The unrelenting nightmare is seeping through like the plague and now that all bets are off, lets utilize the bullet points that come with our citizenship and stand up for justice, freedom, and the American way.
We have already established that we need to say no to drugs. So let’s say no to guns, or at least say yes, to finding a way to deactivate the formula presently initiated that is making it so tragically easy for the destruction of innocent lives.
It’s time for a change…and it’s going to ordinary folks like us to initiate it.
Are you ready?
For more information on gun violence, check out the new Moguldom Films documentary, Gunland. You can watch the trailer for the upcoming film below.
If you’d like to see this film, you can donate to the Kickstarter campaign here.
Watching the news nowadays can be so depressing that I might as well pick up a copy of the obituaries. No matter where we turn, there always seems to be death around us – particularly incidents that involve gun violence. According to statistics, homicide rates by firearm in the United States are 19.5 times higher than rates in other high-income countries around the world. That, my friends, is a pretty scary thought.
It’s quite sad and very disturbing to hear news of senseless crimes that claim the lives of innocent people. How many mass shootings can you remember occurring over the past decades, or years for that matter? Just in the last three years alone, there have been a reported 12 that include the December 2012 incident at Sandy Hook Elementary that claimed the lives of 28 people – 20 of which were children. Such craziness has had the public in an uproar calling for stronger restrictions on guns and while I am apart of this number, I can’t help but think about the thousands of other stories happening across the country that make up part of the statistic, but are not getting the same type of attention.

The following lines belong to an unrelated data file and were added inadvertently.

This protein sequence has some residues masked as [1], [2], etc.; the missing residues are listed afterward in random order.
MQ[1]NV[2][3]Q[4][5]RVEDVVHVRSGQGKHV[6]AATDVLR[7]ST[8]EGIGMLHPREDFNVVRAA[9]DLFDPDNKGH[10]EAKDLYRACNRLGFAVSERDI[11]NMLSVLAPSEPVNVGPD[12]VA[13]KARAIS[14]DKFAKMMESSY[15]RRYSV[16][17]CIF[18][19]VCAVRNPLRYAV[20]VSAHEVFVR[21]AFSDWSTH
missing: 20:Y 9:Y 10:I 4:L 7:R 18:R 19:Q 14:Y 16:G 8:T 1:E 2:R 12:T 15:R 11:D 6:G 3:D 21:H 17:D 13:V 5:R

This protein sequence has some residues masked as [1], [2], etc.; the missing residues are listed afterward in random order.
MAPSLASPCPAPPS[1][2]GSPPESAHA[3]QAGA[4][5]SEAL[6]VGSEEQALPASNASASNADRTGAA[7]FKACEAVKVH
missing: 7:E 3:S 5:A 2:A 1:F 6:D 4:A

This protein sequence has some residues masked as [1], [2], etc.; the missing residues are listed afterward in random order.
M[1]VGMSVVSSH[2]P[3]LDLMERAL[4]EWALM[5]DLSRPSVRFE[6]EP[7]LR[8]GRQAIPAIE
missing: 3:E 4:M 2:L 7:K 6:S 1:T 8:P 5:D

Obviously when an occurrence like Sandy Hook or the Aurora movie theater shootings occurs, they catch us off guard. Your heart weeps for the parents who lost their children and others who won’t get the chance to say goodbye to loved ones. In times of tragedy, I can recall how quickly social media feeds like Facebook and Twitter filled with images of prayers and virtual ribbons to honor the deceased. Simple things like this can give us hope in a time when there is so much uncertainty and anger regarding the situation. But what about a word of encouragement for Shyla Rivera?
Four-year old Shyla was just one of four victims who lost their lives two weeks ago in Chicago due to senseless violence – and those were only random events that occurred within 24 hours. An astounding 33 more people ended up being shot that weekend bringing the total to 37 persons affected by gun violence. Does anyone else think this is crazy? And Chicago is not even considered the most dangerous city in America.
While I believe the discussion for gun control is much needed (especially in today’s society), I get so frustrated when its focus becomes solely centered around victims of mass shootings. Please don’t get me wrong, I have a heart and it aches thinking about the loss of life. But I also think about areas like Detroit, Chicago, Camden and my hometown of Baltimore, to name a few, that deal with the reality of gun violence on a daily basis. Each year, our communities lose thousands upon thousands of lives – with many victims literally caught in the crossfire. Do our innocent not count as well?
“Well it’s different” is what I tend to hear from some people when this topic comes up. Does society really overlook our death count to gun violence if it occurs in an area where it’s “expected?” Does that make it justified to skip over?
I honestly don’t expect for every incident of gun violence to get reported on mainstream news because it, unfortunately, happens way too often. And let’s face it, minorities being gunned down doesn’t sound like an eye-catching news hook compared to the random incidents of these mass shootings, as it would appear a good portion of society almost expects us to kill each other. But the harsh reality is this: the frequent incidents of gun violence in minority communities add up – whether reported or unknown. Even if victims don’t get the same attention as others, they still should be remembered or at least considered when the topic of gun control comes up.Even if our victims are not as news worthy or shocking to the system as others, they definitely still count in stats – and the numbers don’t lie.